9 More Resume Buzzwords You Should Cut

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Earlier this month, we offered up nine buzzwords that you should eliminate posthaste from your resume. But that was just the tip of the proverbial iceberg: The list of clichés, redundant terms, and outmoded verbs ripe for deletion is, of course, much longer. Here are nine more terms that deserve the attention of your ‘Delete’ button:

Enthusiastic: The ultimate in redundant phrases: Who isn’t enthusiastic (at least in public) about their work and career?

Assisted: You only have a limited amount of space on a resume to list your experience. Rather than waste ink describing when you helped someone else out with a project, focus on those times you played a central role.

Expert (or Master): Describe yourself as an “expert” (or “master”) in a particular skill or discipline, and interviewers may see that as an opportunity to trip you up with an obscure question or difficult problem. When outlining your skills, go with terms such as “proficient,” which also suggest mastery, but aren’t as likely to trigger an aggressive line of questioning.

Ninja: For a couple years, it seemed as if every company had a social-media or Web developer “ninja” onboard, ready to slice and dice even the toughest development and marketing problems to shreds. The term was cute for a little while, but now it’s a cliché. Eliminate it from your resume.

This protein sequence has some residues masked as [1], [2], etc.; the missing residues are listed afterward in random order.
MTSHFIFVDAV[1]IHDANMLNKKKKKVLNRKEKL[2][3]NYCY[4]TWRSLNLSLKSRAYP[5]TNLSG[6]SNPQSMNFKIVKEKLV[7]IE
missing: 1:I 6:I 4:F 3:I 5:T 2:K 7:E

Hard Worker: This should go without saying.

Reliable: This should go without saying, too.

Disruptive: For decades, the term “disruptive” was disparaging, bordering on the slanderous; nobody wanted to be seen as a disruptive influence. Then it took on a positive sheen, especially within the tech industry, where people started using it to denote someone or something that shakes up old, stodgy markets. Now, like “ninja,” it’s become a bit of a cliché: Don’t use it to describe your experience or skill set.

Team Player: Instead of saying you’re a “team player,” use one (or more) of your bullet-points to describe how you’ve collaborated with a team to accomplish a goal.

Old Skills: Does your resume still have outdated skills and knowledge on it? Eliminate them. Trust us, your employer doesn’t care if you’re proficient in Windows 7.

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9 Responses to “9 More Resume Buzzwords You Should Cut”

  1. Fred Bosick

    Maybe one lists old skills as they are more closely related to the requirements of the job at hand. Besides, if one has documented experience in an old skill, they can learn a new one. Look past the buzzwords and glitz of the latest tech and you find that it’s not all that different from older technology. For instance, Cloud, my favorite technology to bash. It’s hardly different from what service bureaus offered in the 60s and 70s. Schlep your card decks and magtape to a central facility and pick up the output a week later as card decks, magtape, and tractorfeed fanfold stacks of white and green paper.. Now it’s through the Internet. Same deal though. Exact same deal. The difference now is that the facilities are staffed by indentured IT servants, vastly increasing the chances of a deliberate data breach.

    • James Green